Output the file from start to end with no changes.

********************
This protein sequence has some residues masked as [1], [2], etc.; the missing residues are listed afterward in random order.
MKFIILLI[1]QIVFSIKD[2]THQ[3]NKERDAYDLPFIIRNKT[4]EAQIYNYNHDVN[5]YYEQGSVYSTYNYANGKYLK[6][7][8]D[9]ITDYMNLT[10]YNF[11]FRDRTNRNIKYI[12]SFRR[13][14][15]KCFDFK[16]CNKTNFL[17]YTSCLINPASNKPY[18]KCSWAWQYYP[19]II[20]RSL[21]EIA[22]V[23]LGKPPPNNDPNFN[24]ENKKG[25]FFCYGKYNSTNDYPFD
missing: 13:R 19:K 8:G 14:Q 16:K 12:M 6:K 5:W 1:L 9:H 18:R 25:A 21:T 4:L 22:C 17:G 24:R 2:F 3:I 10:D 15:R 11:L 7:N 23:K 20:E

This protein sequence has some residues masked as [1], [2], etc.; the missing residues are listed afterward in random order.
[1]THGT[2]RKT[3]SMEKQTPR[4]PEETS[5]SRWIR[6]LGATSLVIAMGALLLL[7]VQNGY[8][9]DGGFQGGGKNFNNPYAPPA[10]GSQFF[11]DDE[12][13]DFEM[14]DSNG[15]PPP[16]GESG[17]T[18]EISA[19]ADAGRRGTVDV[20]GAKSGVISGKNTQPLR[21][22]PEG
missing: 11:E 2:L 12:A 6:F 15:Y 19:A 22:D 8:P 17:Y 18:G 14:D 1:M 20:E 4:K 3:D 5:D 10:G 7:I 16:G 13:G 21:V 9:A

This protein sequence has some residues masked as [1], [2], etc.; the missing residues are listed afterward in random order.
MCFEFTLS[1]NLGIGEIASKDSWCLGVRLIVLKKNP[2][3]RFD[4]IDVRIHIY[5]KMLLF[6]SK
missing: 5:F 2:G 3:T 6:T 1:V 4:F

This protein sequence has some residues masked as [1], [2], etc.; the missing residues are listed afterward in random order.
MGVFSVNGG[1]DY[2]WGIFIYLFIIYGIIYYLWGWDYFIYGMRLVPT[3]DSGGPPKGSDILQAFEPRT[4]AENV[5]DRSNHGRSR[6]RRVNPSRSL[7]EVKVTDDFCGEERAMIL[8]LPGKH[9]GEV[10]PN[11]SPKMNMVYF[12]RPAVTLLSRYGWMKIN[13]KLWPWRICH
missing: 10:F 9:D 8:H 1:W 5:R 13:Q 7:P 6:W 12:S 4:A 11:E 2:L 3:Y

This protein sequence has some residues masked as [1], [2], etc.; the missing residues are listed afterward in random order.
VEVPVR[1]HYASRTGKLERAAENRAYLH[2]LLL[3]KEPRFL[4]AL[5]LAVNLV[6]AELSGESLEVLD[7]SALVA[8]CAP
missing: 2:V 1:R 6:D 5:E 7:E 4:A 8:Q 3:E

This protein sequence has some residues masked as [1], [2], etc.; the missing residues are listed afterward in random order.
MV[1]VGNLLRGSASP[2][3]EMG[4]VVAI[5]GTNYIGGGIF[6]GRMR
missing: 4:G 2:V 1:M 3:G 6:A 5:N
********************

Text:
This protein sequence has some residues masked as [1], [2], etc.; the missing residues are listed afterward in random order.
MKFIILLI[1]QIVFSIKD[2]THQ[3]NKERDAYDLPFIIRNKT[4]EAQIYNYNHDVN[5]YYEQGSVYSTYNYANGKYLK[6][7][8]D[9]ITDYMNLT[10]YNF[11]FRDRTNRNIKYI[12]SFRR[13][14][15]KCFDFK[16]CNKTNFL[17]YTSCLINPASNKPY[18]KCSWAWQYYP[19]II[20]RSL[21]EIA[22]V[23]LGKPPPNNDPNFN[24]ENKKG[25]FFCYGKYNSTNDYPFD
missing: 13:R 19:K 8:G 14:Q 16:K 12:M 6:K 5:W 1:L 9:H 18:R 25:A 21:T 4:L 22:C 17:G 24:R 2:F 3:I 10:D 15:R 11:L 7:N 23:K 20:E

This protein sequence has some residues masked as [1], [2], etc.; the missing residues are listed afterward in random order.
[1]THGT[2]RKT[3]SMEKQTPR[4]PEETS[5]SRWIR[6]LGATSLVIAMGALLLL[7]VQNGY[8][9]DGGFQGGGKNFNNPYAPPA[10]GSQFF[11]DDE[12][13]DFEM[14]DSNG[15]PPP[16]GESG[17]T[18]EISA[19]ADAGRRGTVDV[20]GAKSGVISGKNTQPLR[21][22]PEG
missing: 11:E 2:L 12:A 6:F 15:Y 19:A 22:D 8:P 17:Y 18:G 14:D 1:M 20:E 4:K 3:D 5:D 10:G 7:I 16:G 13:G 21:V 9:A

This protein sequence has some residues masked as [1], [2], etc.; the missing residues are listed afterward in random order.
MCFEFTLS[1]NLGIGEIASKDSWCLGVRLIVLKKNP[2][3]RFD[4]IDVRIHIY[5]KMLLF[6]SK
missing: 5:F 2:G 3:T 6:T 1:V 4:F

This protein sequence has some residues masked as [1], [2], etc.; the missing residues are listed afterward in random order.
MGVFSVNGG[1]DY[2]WGIFIYLFIIYGIIYYLWGWDYFIYGMRLVPT[3]DSGGPPKGSDILQAFEPRT[4]AENV[5]DRSNHGRSR[6]RRVNPSRSL[7]EVKVTDDFCGEERAMIL[8]LPGKH[9]GEV[10]PN[11]SPKMNMVYF[12]RPAVTLLSRYGWMKIN[13]KLWPWRICH
missing: 10:F 9:D 8:H 1:W 5:R 13:Q 7:P 6:W 12:S 4:A 11:E 2:L 3:Y

This protein sequence has some residues masked as [1], [2], etc.; the missing residues are listed afterward in random order.
VEVPVR[1]HYASRTGKLERAAENRAYLH[2]LLL[3]KEPRFL[4]AL[5]LAVNLV[6]AELSGESLEVLD[7]SALVA[8]CAP
missing: 2:V 1:R 6:D 5:E 7:E 4:A 8:Q 3:E

This protein sequence has some residues masked as [1], [2], etc.; the missing residues are listed afterward in random order.
MV[1]VGNLLRGSASP[2][3]EMG[4]VVAI[5]GTNYIGGGIF[6]GRMR
missing: 4:G 2:V 1:M 3:G 6:A 5:N